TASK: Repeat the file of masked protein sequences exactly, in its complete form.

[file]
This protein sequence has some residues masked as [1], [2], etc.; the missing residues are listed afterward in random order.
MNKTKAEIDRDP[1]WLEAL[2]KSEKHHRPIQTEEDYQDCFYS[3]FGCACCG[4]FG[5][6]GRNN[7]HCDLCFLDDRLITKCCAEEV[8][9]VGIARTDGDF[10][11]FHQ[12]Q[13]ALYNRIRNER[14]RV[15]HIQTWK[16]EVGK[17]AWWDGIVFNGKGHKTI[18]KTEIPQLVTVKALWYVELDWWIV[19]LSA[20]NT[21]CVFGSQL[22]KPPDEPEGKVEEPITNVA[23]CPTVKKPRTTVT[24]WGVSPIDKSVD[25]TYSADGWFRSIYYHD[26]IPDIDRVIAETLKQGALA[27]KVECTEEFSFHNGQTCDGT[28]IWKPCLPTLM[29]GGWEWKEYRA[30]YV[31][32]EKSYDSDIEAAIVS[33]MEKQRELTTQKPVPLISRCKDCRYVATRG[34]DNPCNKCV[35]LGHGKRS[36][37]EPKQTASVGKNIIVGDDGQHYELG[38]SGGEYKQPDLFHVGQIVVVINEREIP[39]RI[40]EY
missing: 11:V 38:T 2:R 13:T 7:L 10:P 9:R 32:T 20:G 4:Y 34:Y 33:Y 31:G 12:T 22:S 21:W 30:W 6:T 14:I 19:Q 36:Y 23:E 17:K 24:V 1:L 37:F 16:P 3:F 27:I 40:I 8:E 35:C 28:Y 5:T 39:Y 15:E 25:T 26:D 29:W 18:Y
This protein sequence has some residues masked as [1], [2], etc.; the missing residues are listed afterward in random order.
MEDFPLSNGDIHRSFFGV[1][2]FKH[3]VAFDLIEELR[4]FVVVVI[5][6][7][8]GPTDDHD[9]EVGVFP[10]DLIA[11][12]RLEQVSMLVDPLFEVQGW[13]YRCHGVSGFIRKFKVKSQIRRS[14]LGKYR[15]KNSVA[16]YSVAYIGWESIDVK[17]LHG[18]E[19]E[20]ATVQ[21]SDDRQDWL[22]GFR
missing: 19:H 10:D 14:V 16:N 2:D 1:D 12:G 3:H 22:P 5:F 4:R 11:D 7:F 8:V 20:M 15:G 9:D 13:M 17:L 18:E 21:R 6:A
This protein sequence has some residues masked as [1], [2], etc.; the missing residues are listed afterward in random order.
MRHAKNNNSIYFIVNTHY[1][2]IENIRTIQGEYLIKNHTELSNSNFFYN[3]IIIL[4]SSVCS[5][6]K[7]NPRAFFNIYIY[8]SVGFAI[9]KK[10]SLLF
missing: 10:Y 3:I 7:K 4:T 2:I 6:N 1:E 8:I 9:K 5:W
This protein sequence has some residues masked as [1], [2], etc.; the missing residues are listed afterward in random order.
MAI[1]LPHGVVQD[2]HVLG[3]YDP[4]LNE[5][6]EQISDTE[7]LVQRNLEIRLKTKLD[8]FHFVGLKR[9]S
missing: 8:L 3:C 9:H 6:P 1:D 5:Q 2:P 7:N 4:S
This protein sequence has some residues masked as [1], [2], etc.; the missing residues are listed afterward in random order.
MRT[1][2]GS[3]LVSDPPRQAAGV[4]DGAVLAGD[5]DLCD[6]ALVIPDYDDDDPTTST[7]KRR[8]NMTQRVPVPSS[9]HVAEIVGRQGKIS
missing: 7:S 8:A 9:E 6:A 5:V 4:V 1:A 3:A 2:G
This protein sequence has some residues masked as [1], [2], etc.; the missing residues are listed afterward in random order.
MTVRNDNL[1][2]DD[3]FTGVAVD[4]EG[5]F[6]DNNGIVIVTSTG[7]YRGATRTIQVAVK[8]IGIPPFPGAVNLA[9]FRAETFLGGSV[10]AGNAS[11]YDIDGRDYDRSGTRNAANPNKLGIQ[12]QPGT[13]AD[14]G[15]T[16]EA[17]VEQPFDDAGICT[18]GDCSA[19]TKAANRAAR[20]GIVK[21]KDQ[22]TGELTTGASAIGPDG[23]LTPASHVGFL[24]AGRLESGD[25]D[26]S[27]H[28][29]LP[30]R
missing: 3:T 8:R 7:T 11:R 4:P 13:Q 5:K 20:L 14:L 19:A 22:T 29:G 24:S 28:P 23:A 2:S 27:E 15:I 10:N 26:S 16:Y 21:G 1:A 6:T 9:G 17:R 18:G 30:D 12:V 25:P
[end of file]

This protein sequence has some residues masked as [1], [2], etc.; the missing residues are listed afterward in random order.
MNKTKAEIDRDP[1]WLEAL[2]KSEKHHRPIQTEEDYQDCFYS[3]FGCACCG[4]FG[5][6]GRNN[7]HCDLCFLDDRLITKCCAEEV[8][9]VGIARTDGDF[10][11]FHQ[12]Q[13]ALYNRIRNER[14]RV[15]HIQTWK[16]EVGK[17]AWWDGIVFNGKGHKTI[18]KTEIPQLVTVKALWYVELDWWIV[19]LSA[20]NT[21]CVFGSQL[22]KPPDEPEGKVEEPITNVA[23]CPTVKKPRTTVT[24]WGVSPIDKSVD[25]TYSADGWFRSIYYHD[26]IPDIDRVIAETLKQGALA[27]KVECTEEFSFHNGQTCDGT[28]IWKPCLPTLM[29]GGWEWKEYRA[30]YV[31][32]EKSYDSDIEAAIVS[33]MEKQRELTTQKPVPLISRCKDCRYVATRG[34]DNPCNKCV[35]LGHGKRS[36][37]EPKQTASVGKNIIVGDDGQHYELG[38]SGGEYKQPDLFHVGQIVVVINEREIP[39]RI[40]EY
missing: 11:V 38:T 2:R 13:T 7:L 10:P 9:R 32:T 20:G 4:Y 34:Y 33:Y 31:G 12:T 22:S 21:W 30:W 6:T 14:I 19:Q 36:Y 23:E 17:K 24:V 1:L 37:F 16:P 3:F 27:I 40:I 8:E 35:C 28:Y 5:T 39:Y 15:E 25:T 26:D 29:W 18:Y
This protein sequence has some residues masked as [1], [2], etc.; the missing residues are listed afterward in random order.
MEDFPLSNGDIHRSFFGV[1][2]FKH[3]VAFDLIEELR[4]FVVVVI[5][6][7][8]GPTDDHD[9]EVGVFP[10]DLIA[11][12]RLEQVSMLVDPLFEVQGW[13]YRCHGVSGFIRKFKVKSQIRRS[14]LGKYR[15]KNSVA[16]YSVAYIGWESIDVK[17]LHG[18]E[19]E[20]ATVQ[21]SDDRQDWL[22]GFR
missing: 19:H 10:D 14:V 16:N 2:D 1:D 12:G 3:H 22:P 5:F 4:R 11:D 7:F 8:V 20:M 15:G 9:D 13:M 17:L 18:E 21:R 6:A
This protein sequence has some residues masked as [1], [2], etc.; the missing residues are listed afterward in random order.
MRHAKNNNSIYFIVNTHY[1][2]IENIRTIQGEYLIKNHTELSNSNFFYN[3]IIIL[4]SSVCS[5][6]K[7]NPRAFFNIYIY[8]SVGFAI[9]KK[10]SLLF
missing: 10:Y 3:I 7:K 4:T 2:I 6:N 1:E 8:I 9:K 5:W
This protein sequence has some residues masked as [1], [2], etc.; the missing residues are listed afterward in random order.
MAI[1]LPHGVVQD[2]HVLG[3]YDP[4]LNE[5][6]EQISDTE[7]LVQRNLEIRLKTKLD[8]FHFVGLKR[9]S
missing: 8:L 3:C 9:H 6:P 1:D 5:Q 2:P 7:N 4:S
This protein sequence has some residues masked as [1], [2], etc.; the missing residues are listed afterward in random order.
MRT[1][2]GS[3]LVSDPPRQAAGV[4]DGAVLAGD[5]DLCD[6]ALVIPDYDDDDPTTST[7]KRR[8]NMTQRVPVPSS[9]HVAEIVGRQGKIS
missing: 7:S 8:A 9:E 6:A 5:V 4:V 1:A 3:A 2:G
This protein sequence has some residues masked as [1], [2], etc.; the missing residues are listed afterward in random order.
MTVRNDNL[1][2]DD[3]FTGVAVD[4]EG[5]F[6]DNNGIVIVTSTG[7]YRGATRTIQVAVK[8]IGIPPFPGAVNLA[9]FRAETFLGGSV[10]AGNAS[11]YDIDGRDYDRSGTRNAANPNKLGIQ[12]QPGT[13]AD[14]G[15]T[16]EA[17]VEQPFDDAGICT[18]GDCSA[19]TKAANRAAR[20]GIVK[21]KDQ[22]TGELTTGASAIGPDG[23]LTPASHVGFL[24]AGRLESGD[25]D[26]S[27]H[28][29]LP[30]R
missing: 3:T 8:R 7:T 11:R 4:P 13:Q 5:K 20:L 14:L 19:A 22:T 29:G 24:S 28:P 23:A 2:S 27:E 15:I 10:N 26:S 16:Y 21:G 1:A 6:T 9:G 17:R 18:G 30:D 12:V 25:P